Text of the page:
Nigeria is among the largest banana producing countries in African providing about 2.73 million tonnes of banana per year and also the largest plantain producing country in West Africa. It is widely produced in the South and Central regions of Nigeria such as; Oyo, Edo, Ondo Bayelsa, Delta, Akwa Ibom, Rivers, Ogun States, Cross River, Ebonyi Abia, Ekiti, Imo, Plateau, Osun, Kogi, Anambra and Enugu.
Banana and Plantain (Musa acuminata & balbisiana hybrids) as their botanical names respectively are perennial crops, though they are in the same family of genus Musa and looks similar in appearance, there are still distinctive difference between the two; They are rich both rich in vitamin C, B6, minerals and dietary fibre.
Bananas are mostly cultivated in all tropical regions because it is a tropical plant and grow well under warm conditions, it shorter than plantain but sweeter. It is eaten as a fruit and can also be processed into banana starch, flour, and chips.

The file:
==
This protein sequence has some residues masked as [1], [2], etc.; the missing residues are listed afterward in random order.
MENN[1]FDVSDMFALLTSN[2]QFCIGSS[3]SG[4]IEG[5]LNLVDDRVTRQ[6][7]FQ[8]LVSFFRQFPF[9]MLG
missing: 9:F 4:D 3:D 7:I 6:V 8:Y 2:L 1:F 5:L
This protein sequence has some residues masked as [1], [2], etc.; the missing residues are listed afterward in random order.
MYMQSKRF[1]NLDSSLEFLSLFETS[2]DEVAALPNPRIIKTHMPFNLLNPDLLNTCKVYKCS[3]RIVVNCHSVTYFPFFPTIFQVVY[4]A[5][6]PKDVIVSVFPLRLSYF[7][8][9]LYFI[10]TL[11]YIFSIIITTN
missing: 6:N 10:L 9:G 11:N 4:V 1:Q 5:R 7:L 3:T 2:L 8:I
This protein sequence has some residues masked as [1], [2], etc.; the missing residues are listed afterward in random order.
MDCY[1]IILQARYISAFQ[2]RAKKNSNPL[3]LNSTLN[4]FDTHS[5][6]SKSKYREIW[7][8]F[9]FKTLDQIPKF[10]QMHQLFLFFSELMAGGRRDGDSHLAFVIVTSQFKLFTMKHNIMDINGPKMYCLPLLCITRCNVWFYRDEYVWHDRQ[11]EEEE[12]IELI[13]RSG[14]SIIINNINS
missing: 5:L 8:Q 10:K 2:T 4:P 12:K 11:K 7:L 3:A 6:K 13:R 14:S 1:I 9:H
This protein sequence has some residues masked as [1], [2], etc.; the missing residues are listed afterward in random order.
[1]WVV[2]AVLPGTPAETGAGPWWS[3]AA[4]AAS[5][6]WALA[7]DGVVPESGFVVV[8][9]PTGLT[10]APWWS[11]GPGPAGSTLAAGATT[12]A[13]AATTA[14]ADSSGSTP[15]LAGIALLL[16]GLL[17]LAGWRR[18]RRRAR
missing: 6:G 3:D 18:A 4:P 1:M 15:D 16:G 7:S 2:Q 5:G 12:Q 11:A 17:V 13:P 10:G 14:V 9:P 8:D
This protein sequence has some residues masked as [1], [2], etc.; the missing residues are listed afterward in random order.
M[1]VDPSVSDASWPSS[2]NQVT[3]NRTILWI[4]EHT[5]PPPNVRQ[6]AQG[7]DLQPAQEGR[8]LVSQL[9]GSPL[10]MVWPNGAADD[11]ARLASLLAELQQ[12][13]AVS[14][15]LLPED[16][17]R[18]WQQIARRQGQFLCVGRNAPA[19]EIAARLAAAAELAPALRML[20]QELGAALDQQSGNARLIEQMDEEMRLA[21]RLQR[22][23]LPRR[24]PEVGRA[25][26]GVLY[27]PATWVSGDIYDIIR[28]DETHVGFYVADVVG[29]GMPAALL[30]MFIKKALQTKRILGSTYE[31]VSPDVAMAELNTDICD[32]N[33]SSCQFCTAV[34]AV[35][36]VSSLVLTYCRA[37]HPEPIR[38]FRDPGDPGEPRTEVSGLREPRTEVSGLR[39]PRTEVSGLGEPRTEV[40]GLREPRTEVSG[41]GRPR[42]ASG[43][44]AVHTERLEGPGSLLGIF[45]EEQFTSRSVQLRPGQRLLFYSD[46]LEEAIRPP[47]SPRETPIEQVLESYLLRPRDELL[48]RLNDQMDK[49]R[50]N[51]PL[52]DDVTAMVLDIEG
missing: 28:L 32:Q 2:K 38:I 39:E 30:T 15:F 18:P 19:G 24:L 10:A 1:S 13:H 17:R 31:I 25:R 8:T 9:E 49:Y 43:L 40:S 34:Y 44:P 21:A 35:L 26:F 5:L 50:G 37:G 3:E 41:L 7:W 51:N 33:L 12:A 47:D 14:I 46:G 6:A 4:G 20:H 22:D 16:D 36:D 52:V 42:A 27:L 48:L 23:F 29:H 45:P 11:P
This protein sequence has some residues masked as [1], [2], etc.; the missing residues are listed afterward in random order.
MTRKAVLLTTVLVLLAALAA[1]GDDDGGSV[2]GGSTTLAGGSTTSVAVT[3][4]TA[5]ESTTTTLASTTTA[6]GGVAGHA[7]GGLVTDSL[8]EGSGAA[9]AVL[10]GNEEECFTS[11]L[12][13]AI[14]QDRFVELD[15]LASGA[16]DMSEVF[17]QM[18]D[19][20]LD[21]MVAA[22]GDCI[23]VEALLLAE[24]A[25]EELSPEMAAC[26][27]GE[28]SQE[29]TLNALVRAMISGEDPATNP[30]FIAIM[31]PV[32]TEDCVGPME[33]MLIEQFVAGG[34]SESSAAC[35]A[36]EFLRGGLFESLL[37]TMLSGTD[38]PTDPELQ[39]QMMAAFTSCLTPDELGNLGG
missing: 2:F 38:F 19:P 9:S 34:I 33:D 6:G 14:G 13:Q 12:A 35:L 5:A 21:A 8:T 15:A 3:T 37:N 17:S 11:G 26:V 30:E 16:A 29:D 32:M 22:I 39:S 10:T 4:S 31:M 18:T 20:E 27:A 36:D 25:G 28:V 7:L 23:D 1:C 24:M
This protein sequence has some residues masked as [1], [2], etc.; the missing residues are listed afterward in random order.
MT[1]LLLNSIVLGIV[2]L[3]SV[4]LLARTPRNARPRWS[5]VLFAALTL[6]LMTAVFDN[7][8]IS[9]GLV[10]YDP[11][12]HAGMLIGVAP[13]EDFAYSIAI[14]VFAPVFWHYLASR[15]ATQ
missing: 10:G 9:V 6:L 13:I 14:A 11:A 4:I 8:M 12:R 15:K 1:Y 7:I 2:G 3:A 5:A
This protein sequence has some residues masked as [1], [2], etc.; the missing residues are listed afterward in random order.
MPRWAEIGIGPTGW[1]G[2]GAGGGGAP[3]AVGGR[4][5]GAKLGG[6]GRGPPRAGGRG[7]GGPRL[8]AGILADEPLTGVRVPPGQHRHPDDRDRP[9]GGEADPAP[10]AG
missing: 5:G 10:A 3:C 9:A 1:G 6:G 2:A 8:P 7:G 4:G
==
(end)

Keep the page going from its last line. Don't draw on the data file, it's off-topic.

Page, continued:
Plantain is banana look alike but tends to be longer in length, with a thicker skin, it is also a major staple food in Africa, Asia and, Latin America, and like banana, grows well in rainforest regions and due to its high starch content it is not eaten raw unless it is ripe; mostly it is cooked or roasted.
Cultivation of any of the above needs moist soil but it should not be waterlogged, and it take about 9 to 12 months from the planting period to be mature for harvest, and it grows in bunch. When it’s ripe for harvesting, the stalk is cut with a knife and the tree chopped down to the ground.
Both plantain and banana are nutritious, and in some Nigerian homes it constitutes a part of their daily meal, it can be seen around Nigerian and most African markets, side road markets and stores. In as much they are perishable, banana can be used to make banana pudding etc., and plantain can be sliced and converted into chips and lots more.
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